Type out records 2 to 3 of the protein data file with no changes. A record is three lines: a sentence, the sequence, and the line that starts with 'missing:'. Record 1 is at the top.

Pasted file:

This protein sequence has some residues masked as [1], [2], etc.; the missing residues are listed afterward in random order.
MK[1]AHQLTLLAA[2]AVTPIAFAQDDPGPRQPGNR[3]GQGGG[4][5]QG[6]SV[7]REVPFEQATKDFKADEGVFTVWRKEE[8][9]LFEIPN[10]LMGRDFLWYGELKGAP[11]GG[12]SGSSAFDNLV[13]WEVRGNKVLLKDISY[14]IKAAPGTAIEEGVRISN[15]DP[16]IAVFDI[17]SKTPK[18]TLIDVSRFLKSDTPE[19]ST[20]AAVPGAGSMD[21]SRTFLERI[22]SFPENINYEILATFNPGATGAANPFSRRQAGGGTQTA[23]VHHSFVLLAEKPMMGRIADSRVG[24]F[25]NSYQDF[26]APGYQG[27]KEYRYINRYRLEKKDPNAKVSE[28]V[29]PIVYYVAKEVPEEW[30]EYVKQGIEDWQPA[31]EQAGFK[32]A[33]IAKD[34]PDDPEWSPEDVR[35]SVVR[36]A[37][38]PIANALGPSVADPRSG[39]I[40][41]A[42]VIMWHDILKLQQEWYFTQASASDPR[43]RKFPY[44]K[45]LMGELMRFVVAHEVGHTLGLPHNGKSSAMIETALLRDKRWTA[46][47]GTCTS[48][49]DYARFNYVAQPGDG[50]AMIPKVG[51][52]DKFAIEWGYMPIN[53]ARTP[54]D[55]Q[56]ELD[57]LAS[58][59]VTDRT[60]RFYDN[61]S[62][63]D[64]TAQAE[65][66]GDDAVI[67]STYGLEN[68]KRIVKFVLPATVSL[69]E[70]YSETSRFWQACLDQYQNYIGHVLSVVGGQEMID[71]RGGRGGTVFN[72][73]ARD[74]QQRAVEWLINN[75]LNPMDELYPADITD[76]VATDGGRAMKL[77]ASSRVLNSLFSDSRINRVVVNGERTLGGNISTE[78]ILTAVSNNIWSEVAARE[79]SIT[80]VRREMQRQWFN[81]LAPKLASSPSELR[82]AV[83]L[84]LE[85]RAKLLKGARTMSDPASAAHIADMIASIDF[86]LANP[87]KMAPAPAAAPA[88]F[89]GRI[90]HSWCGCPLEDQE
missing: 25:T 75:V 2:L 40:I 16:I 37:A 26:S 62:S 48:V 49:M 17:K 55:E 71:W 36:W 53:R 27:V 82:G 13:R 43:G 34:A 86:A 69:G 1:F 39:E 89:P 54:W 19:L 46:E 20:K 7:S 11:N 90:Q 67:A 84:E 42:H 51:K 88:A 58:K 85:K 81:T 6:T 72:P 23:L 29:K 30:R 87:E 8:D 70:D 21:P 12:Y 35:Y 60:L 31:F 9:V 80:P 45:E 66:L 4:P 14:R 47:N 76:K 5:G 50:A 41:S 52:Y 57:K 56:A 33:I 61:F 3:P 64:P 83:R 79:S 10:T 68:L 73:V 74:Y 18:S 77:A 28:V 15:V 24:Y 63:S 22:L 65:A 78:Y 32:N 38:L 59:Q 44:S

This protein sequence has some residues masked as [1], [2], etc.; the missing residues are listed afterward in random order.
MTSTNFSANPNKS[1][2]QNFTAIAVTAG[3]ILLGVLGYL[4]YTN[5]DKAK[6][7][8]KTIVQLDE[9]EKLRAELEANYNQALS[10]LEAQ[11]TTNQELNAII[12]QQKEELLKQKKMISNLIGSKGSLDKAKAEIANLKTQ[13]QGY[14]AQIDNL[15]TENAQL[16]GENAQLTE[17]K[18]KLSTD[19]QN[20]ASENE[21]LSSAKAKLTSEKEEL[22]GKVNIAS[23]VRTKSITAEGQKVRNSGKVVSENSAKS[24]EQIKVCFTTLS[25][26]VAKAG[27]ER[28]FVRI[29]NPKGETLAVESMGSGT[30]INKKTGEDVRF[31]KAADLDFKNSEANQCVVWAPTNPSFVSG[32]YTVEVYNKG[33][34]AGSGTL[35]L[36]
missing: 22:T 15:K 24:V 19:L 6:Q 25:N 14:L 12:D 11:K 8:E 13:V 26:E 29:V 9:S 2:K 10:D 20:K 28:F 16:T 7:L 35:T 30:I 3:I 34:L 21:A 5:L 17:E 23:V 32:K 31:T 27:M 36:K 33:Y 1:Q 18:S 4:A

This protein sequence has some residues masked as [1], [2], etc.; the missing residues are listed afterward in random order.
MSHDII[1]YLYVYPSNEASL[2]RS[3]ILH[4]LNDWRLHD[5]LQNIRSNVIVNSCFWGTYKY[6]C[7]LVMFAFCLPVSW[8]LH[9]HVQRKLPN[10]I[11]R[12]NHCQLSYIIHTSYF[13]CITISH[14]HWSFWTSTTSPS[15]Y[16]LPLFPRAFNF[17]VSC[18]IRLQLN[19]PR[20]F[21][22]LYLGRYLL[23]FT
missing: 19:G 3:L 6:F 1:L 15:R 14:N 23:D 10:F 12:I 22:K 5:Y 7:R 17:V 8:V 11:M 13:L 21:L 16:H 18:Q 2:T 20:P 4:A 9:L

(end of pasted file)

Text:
This protein sequence has some residues masked as [1], [2], etc.; the missing residues are listed afterward in random order.
MTSTNFSANPNKS[1][2]QNFTAIAVTAG[3]ILLGVLGYL[4]YTN[5]DKAK[6][7][8]KTIVQLDE[9]EKLRAELEANYNQALS[10]LEAQ[11]TTNQELNAII[12]QQKEELLKQKKMISNLIGSKGSLDKAKAEIANLKTQ[13]QGY[14]AQIDNL[15]TENAQL[16]GENAQLTE[17]K[18]KLSTD[19]QN[20]ASENE[21]LSSAKAKLTSEKEEL[22]GKVNIAS[23]VRTKSITAEGQKVRNSGKVVSENSAKS[24]EQIKVCFTTLS[25][26]VAKAG[27]ER[28]FVRI[29]NPKGETLAVESMGSGT[30]INKKTGEDVRF[31]KAADLDFKNSEANQCVVWAPTNPSFVSG[32]YTVEVYNKG[33][34]AGSGTL[35]L[36]
missing: 22:T 15:K 24:V 19:L 6:Q 25:N 14:L 12:D 11:K 8:E 13:V 26:E 29:V 9:S 2:K 10:D 20:K 28:F 16:T 7:L 35:T 30:I 3:I 34:L 21:A 5:L 17:E 23:V 32:K 31:T 27:M 36:K 33:Y 1:Q 18:S 4:A

This protein sequence has some residues masked as [1], [2], etc.; the missing residues are listed afterward in random order.
MSHDII[1]YLYVYPSNEASL[2]RS[3]ILH[4]LNDWRLHD[5]LQNIRSNVIVNSCFWGTYKY[6]C[7]LVMFAFCLPVSW[8]LH[9]HVQRKLPN[10]I[11]R[12]NHCQLSYIIHTSYF[13]CITISH[14]HWSFWTSTTSPS[15]Y[16]LPLFPRAFNF[17]VSC[18]IRLQLN[19]PR[20]F[21][22]LYLGRYLL[23]FT
missing: 19:G 3:L 6:F 1:L 15:R 14:N 23:D 10:F 12:I 22:K 5:Y 7:R 17:V 8:V 11:M 13:L 21:L 16:H 18:Q 2:T 20:P 4:A 9:L